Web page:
This review of Ardbeg 10 is part one of my Ardbeg Assay.
When I’m looking for whisky to enjoy, I have a few priority specifications. Non chill filtered. No colouring added. Bottled at a decent strength. These are objective signposts that point us in the direction of serious whisky territory. In this case, Ardbeg 10 ticks all those boxes.
The cask maturation is a combination of Bourbon, and refill Sherry. Ardbeg only uses 1st and 2nd fill casks, so we know they’re not flogging any spent wood here for their entry level release. The current vatting contains whiskies ranging from 10 to 13 years old. In the past, Ardbeg 10 saw inclusion of whisky as old as 23 years. These days, older Ardbeg stock is not forthcoming due to some substantial gaps in their production during the 1980s and 1990s. Take that for what it’s worth. Myself, a pale peaty dram gets me charged up.
Sun bleached hay. The legs on the glass are slow to form, and when they fall, are thin and sparse.
The peat profile is unique and the predominant characteristic is balance. One part medicinal, veering into the solventy end of things, black sharpie markers and iodine. One part earthy, with damp, freshly laid sod. And one part coastal, kippers, the joint of a steamed crab leg, and freshly hauled in fishing nets. Amazing, but a bold harmony manages to come from that. It’s something characteristic of most Ardbegs I’ve tried, and this Assay has got me thinking about it. Bold and balanced. The Celtic knots that Ardbeg uses on their packaging serve well to symbolize their profile. Individual strands woven together, and knotted ornately, and seamlessly.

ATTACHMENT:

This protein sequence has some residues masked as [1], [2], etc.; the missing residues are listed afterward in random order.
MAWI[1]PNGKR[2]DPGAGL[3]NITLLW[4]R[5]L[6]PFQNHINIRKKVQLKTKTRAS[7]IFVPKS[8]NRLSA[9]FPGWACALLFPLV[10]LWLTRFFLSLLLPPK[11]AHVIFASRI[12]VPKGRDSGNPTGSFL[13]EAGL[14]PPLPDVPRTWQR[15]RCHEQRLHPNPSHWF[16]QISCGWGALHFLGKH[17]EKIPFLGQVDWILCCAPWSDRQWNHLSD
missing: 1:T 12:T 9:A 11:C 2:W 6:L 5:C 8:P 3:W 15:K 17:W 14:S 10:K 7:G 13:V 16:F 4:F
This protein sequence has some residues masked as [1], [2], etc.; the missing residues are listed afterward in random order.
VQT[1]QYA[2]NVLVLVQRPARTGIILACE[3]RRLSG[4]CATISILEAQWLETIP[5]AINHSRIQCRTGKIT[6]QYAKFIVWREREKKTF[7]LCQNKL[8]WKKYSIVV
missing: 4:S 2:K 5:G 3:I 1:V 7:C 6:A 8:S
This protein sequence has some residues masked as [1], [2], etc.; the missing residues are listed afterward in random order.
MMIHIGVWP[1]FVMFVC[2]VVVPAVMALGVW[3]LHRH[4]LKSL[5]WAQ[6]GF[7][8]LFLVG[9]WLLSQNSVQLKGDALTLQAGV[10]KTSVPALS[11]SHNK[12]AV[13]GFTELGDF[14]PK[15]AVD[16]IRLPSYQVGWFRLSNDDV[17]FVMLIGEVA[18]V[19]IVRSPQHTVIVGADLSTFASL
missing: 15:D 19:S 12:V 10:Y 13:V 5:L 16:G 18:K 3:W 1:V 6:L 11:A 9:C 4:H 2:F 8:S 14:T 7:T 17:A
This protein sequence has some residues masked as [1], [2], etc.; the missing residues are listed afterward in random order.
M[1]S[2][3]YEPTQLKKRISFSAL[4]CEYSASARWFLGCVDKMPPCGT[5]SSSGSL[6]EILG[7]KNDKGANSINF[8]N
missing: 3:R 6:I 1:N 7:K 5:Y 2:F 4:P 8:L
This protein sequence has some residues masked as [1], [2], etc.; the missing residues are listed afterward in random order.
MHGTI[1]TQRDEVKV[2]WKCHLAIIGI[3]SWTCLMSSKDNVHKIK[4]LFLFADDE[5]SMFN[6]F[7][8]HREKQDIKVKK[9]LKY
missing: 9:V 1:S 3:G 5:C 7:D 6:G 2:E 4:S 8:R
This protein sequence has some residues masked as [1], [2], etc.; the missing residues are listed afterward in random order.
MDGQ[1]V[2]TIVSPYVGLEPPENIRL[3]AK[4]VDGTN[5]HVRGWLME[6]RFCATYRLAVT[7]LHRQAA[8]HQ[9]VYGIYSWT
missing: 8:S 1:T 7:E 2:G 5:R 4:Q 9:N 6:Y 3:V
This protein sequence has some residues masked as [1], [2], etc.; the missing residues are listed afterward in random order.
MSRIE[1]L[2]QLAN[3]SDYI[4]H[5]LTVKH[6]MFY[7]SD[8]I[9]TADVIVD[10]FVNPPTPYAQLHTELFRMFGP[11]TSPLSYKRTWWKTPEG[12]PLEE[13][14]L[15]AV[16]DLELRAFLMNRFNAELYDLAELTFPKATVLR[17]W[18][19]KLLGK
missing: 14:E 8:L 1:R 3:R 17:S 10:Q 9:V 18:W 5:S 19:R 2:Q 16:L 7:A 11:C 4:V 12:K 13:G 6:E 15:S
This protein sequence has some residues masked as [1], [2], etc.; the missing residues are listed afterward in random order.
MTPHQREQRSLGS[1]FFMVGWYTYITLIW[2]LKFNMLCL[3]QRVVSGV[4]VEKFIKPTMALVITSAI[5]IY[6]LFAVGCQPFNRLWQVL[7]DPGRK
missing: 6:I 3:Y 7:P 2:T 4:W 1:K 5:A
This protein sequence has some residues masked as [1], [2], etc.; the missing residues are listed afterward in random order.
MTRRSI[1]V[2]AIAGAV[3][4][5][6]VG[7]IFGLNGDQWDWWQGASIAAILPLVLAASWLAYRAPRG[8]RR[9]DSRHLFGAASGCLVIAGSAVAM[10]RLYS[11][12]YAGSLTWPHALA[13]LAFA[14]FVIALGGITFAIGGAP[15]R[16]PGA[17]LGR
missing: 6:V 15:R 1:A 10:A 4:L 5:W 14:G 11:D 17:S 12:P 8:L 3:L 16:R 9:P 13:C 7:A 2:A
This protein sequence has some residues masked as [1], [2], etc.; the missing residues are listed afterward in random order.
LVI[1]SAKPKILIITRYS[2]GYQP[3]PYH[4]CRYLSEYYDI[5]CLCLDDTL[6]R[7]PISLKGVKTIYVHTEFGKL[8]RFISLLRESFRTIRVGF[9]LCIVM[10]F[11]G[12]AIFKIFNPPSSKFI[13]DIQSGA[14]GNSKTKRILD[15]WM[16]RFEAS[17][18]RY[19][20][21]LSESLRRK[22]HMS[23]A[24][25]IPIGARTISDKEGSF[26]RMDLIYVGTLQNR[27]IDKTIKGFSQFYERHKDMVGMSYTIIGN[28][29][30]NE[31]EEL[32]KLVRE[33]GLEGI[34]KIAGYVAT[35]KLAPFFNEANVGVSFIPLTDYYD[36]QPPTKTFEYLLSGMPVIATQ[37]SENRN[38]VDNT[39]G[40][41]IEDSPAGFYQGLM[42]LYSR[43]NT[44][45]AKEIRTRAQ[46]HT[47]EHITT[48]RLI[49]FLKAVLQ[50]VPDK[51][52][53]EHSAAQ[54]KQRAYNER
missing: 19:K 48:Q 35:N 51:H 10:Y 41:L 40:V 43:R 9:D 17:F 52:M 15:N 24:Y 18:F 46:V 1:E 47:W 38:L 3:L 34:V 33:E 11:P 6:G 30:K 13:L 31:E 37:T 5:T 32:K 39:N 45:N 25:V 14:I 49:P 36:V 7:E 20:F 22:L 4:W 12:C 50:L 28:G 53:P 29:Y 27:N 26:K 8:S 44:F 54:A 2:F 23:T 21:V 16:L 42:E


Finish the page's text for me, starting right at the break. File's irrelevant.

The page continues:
Beneath the peat there are fruity notes of berry preserves, an almost sugary-ness on the high notes.
It’s worth pointing out that there are absolutely no calling cards of an undermature whisky to speak of here, in terms of profile, or heat. It’s a bit prickly, but at 46%, you can really dive into this thing and not get burnt out.
Spirit heat is the first thing to present on the tongue, a bit numbing. A burst of steeped green tea in the mid-palate cut by an ashy afterburn, post cigar.
Medium weight. Light, slick, and oily like a roasted peanut.
Enduring, tongue coating. A slight bitterness is left lingering on the palate. Dry.
Ardbeg 10 can be had for a very decent price, retailing in my area for $80 or less. Based on that value, and judged against others in its category, Ardbeg 10 is superior.
Speaking of price, it does live in a somewhat strange zone, well under $100, but outpaced by whiskies only $20 or $30 more expensive. Maybe it’s a reflection of the times we’re in, and the current ratcheting prices of single malt, but $20 or $30 is really nothing to wince over, and can easily get you into a more premium range of single malts, even within Ardbeg’s own brand.
Ardbeg 10 acts nicely as a companion to food. Its solid balance and lack of extremes makes it a good base to interact with other flavours. A classic pairing with creamy cheese is a winner, and surprisingly, it also plays well with spicy foods, which is not a category of cuisine that many whiskies can boast a decent compatibility with.
In some ways, the 10 also performs better in a tumbler than it does in a nosing glass. There’s not too much to get overly analytical about here, so a fun glass, and a fast pace is actually a pleasant treatment for this whisky.
For these reasons, Ardbeg 10 ekes into the realm of fine, by a hair.
The Ardbeg 10 I sampled for this review was stamped with bottle code:
L61271 03/03/2015 | 15001991 16:52
Check out Tim Puett’s website The Ardbeg Project which gives, among many many other things, an in-depth explanation of bottle codes if you’re curious to know what they mean. It seems like the code format has changed since the page was last updated, but I’ll still provide the bottling codes in full with all my Ardbeg reviews.
Stay tuned for part two of my Ardbeg Assay, a review of Ardbeg Corryvreckan